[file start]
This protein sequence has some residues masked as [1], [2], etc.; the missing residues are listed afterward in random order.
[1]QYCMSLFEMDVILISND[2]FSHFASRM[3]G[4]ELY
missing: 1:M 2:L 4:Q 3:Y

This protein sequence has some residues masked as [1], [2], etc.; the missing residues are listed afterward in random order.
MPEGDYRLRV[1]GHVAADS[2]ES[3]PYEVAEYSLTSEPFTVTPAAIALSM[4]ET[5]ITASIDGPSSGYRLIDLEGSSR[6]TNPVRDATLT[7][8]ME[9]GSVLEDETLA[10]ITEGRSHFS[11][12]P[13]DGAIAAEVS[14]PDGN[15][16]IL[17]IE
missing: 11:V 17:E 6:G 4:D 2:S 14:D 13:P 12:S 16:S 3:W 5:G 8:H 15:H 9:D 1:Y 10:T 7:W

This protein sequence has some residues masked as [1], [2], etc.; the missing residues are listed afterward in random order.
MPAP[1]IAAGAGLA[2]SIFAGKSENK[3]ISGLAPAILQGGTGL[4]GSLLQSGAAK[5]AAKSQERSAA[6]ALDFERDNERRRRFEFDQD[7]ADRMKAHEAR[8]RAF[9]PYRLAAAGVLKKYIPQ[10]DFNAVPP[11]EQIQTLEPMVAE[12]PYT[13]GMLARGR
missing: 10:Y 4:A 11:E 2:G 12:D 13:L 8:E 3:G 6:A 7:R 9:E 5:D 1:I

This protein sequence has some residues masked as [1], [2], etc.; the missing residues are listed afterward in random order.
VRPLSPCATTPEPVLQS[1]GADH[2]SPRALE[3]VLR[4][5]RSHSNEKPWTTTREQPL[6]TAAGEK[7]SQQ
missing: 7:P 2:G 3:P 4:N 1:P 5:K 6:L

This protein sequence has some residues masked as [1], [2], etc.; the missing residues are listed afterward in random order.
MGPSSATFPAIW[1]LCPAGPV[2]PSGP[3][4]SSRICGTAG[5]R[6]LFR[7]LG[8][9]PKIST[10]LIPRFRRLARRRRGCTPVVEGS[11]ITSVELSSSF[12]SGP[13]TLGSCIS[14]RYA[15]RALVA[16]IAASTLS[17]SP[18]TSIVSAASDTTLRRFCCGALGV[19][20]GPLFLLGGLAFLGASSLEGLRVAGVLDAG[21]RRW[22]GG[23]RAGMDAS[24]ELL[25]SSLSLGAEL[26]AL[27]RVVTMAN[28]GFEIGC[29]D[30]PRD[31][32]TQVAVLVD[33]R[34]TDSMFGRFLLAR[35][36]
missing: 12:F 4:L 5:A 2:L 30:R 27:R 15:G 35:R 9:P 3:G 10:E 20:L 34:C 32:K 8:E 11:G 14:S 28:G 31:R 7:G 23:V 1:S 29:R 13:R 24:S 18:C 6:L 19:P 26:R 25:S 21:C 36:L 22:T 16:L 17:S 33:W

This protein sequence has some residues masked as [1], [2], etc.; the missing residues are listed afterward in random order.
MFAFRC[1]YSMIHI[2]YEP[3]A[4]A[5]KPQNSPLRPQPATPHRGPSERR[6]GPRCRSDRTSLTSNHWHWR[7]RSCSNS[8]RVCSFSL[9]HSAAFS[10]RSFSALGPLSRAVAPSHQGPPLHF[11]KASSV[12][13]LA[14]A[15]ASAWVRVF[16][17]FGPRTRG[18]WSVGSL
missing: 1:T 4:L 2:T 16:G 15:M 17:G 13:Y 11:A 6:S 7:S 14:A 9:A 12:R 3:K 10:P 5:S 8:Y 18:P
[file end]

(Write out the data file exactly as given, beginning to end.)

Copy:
This protein sequence has some residues masked as [1], [2], etc.; the missing residues are listed afterward in random order.
[1]QYCMSLFEMDVILISND[2]FSHFASRM[3]G[4]ELY
missing: 1:M 2:L 4:Q 3:Y

This protein sequence has some residues masked as [1], [2], etc.; the missing residues are listed afterward in random order.
MPEGDYRLRV[1]GHVAADS[2]ES[3]PYEVAEYSLTSEPFTVTPAAIALSM[4]ET[5]ITASIDGPSSGYRLIDLEGSSR[6]TNPVRDATLT[7][8]ME[9]GSVLEDETLA[10]ITEGRSHFS[11][12]P[13]DGAIAAEVS[14]PDGN[15][16]IL[17]IE
missing: 11:V 17:E 6:G 4:D 2:S 14:D 13:P 12:S 16:S 3:W 5:G 8:H 15:H 9:D 1:Y 10:T 7:W

This protein sequence has some residues masked as [1], [2], etc.; the missing residues are listed afterward in random order.
MPAP[1]IAAGAGLA[2]SIFAGKSENK[3]ISGLAPAILQGGTGL[4]GSLLQSGAAK[5]AAKSQERSAA[6]ALDFERDNERRRRFEFDQD[7]ADRMKAHEAR[8]RAF[9]PYRLAAAGVLKKYIPQ[10]DFNAVPP[11]EQIQTLEPMVAE[12]PYT[13]GMLARGR
missing: 10:Y 4:A 11:E 2:G 12:D 13:L 8:E 3:G 6:A 7:R 9:E 5:D 1:I

This protein sequence has some residues masked as [1], [2], etc.; the missing residues are listed afterward in random order.
VRPLSPCATTPEPVLQS[1]GADH[2]SPRALE[3]VLR[4][5]RSHSNEKPWTTTREQPL[6]TAAGEK[7]SQQ
missing: 7:P 2:G 3:P 4:N 1:P 5:K 6:L

This protein sequence has some residues masked as [1], [2], etc.; the missing residues are listed afterward in random order.
MGPSSATFPAIW[1]LCPAGPV[2]PSGP[3][4]SSRICGTAG[5]R[6]LFR[7]LG[8][9]PKIST[10]LIPRFRRLARRRRGCTPVVEGS[11]ITSVELSSSF[12]SGP[13]TLGSCIS[14]RYA[15]RALVA[16]IAASTLS[17]SP[18]TSIVSAASDTTLRRFCCGALGV[19][20]GPLFLLGGLAFLGASSLEGLRVAGVLDAG[21]RRW[22]GG[23]RAGMDAS[24]ELL[25]SSLSLGAEL[26]AL[27]RVVTMAN[28]GFEIGC[29]D[30]PRD[31][32]TQVAVLVD[33]R[34]TDSMFGRFLLAR[35][36]
missing: 12:F 4:L 5:A 2:L 30:R 27:R 15:G 35:R 9:P 3:G 10:E 20:L 34:C 32:K 8:E 11:G 14:S 28:G 31:R 7:G 23:V 1:S 29:R 13:R 24:S 18:C 6:L 19:P 26:R 25:S 21:C 36:L 22:T 16:L 17:S 33:W

This protein sequence has some residues masked as [1], [2], etc.; the missing residues are listed afterward in random order.
MFAFRC[1]YSMIHI[2]YEP[3]A[4]A[5]KPQNSPLRPQPATPHRGPSERR[6]GPRCRSDRTSLTSNHWHWR[7]RSCSNS[8]RVCSFSL[9]HSAAFS[10]RSFSALGPLSRAVAPSHQGPPLHF[11]KASSV[12][13]LA[14]A[15]ASAWVRVF[16][17]FGPRTRG[18]WSVGSL
missing: 1:T 4:L 2:T 16:G 15:M 17:G 13:Y 11:A 6:S 7:S 14:A 9:A 12:R 3:K 10:P 5:S 8:Y 18:P